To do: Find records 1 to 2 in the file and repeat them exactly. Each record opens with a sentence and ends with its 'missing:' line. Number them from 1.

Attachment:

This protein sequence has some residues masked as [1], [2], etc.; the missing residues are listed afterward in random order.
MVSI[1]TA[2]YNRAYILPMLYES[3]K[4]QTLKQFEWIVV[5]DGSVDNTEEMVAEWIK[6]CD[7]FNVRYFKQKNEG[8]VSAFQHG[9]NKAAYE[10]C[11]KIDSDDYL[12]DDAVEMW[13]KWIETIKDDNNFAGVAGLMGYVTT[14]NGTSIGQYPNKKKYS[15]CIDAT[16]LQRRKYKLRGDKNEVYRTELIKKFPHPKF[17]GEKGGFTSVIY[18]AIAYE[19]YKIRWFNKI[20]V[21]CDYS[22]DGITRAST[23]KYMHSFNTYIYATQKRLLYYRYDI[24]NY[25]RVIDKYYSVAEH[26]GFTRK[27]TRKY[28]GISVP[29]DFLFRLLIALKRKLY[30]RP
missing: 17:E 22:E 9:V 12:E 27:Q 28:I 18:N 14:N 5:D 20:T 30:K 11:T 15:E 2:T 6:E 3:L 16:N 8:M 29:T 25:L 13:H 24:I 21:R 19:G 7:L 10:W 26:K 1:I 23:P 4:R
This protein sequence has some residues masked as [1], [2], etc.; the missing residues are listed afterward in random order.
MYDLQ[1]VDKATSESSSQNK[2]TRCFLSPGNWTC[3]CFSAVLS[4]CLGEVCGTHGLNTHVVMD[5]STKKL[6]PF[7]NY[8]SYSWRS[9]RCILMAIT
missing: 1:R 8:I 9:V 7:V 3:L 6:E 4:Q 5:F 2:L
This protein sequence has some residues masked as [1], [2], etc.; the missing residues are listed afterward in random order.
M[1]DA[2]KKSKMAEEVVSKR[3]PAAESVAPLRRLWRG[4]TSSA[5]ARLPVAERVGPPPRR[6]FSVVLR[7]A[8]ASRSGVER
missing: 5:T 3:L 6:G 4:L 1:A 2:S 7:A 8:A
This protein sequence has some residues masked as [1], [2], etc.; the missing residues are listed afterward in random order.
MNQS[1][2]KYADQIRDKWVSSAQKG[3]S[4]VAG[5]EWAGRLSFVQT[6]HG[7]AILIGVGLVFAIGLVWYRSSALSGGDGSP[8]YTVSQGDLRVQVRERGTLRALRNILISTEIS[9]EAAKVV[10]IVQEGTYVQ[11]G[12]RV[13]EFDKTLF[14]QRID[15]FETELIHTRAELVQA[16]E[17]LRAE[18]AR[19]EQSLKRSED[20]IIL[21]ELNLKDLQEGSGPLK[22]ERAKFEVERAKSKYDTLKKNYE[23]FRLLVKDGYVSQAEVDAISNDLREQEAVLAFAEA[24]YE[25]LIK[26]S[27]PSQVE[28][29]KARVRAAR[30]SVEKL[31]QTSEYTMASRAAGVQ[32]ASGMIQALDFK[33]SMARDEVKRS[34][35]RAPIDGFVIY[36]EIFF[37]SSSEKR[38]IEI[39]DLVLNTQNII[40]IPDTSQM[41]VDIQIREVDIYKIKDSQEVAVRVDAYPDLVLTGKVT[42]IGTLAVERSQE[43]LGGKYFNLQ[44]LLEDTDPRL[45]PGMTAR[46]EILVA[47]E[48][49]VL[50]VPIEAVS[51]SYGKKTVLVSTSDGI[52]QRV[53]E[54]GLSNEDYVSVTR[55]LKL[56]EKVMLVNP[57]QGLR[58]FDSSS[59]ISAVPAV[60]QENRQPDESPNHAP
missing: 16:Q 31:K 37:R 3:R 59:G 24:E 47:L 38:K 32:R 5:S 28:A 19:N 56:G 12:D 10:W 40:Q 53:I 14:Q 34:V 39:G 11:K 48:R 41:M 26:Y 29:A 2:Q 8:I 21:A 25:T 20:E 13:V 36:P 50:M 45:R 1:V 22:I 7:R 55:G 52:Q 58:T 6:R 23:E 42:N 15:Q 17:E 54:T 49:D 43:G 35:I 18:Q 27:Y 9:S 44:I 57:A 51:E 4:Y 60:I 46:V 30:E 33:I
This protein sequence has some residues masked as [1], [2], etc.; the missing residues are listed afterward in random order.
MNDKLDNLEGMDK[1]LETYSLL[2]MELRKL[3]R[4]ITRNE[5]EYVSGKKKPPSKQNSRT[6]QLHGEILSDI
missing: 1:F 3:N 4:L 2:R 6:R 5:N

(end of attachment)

This protein sequence has some residues masked as [1], [2], etc.; the missing residues are listed afterward in random order.
MVSI[1]TA[2]YNRAYILPMLYES[3]K[4]QTLKQFEWIVV[5]DGSVDNTEEMVAEWIK[6]CD[7]FNVRYFKQKNEG[8]VSAFQHG[9]NKAAYE[10]C[11]KIDSDDYL[12]DDAVEMW[13]KWIETIKDDNNFAGVAGLMGYVTT[14]NGTSIGQYPNKKKYS[15]CIDAT[16]LQRRKYKLRGDKNEVYRTELIKKFPHPKF[17]GEKGGFTSVIY[18]AIAYE[19]YKIRWFNKI[20]V[21]CDYS[22]DGITRAST[23]KYMHSFNTYIYATQKRLLYYRYDI[24]NY[25]RVIDKYYSVAEH[26]GFTRK[27]TRKY[28]GISVP[29]DFLFRLLIALKRKLY[30]RP
missing: 17:E 22:E 9:V 12:E 27:Q 28:I 18:N 14:N 5:D 20:T 30:K 11:T 15:E 2:T 6:E 3:L 16:N 8:M 29:T 25:L 13:H 24:I 21:R 19:G 7:L 10:W 26:K 1:I 23:P 4:R
This protein sequence has some residues masked as [1], [2], etc.; the missing residues are listed afterward in random order.
MYDLQ[1]VDKATSESSSQNK[2]TRCFLSPGNWTC[3]CFSAVLS[4]CLGEVCGTHGLNTHVVMD[5]STKKL[6]PF[7]NY[8]SYSWRS[9]RCILMAIT
missing: 1:R 8:I 9:V 7:V 3:L 6:E 4:Q 5:F 2:L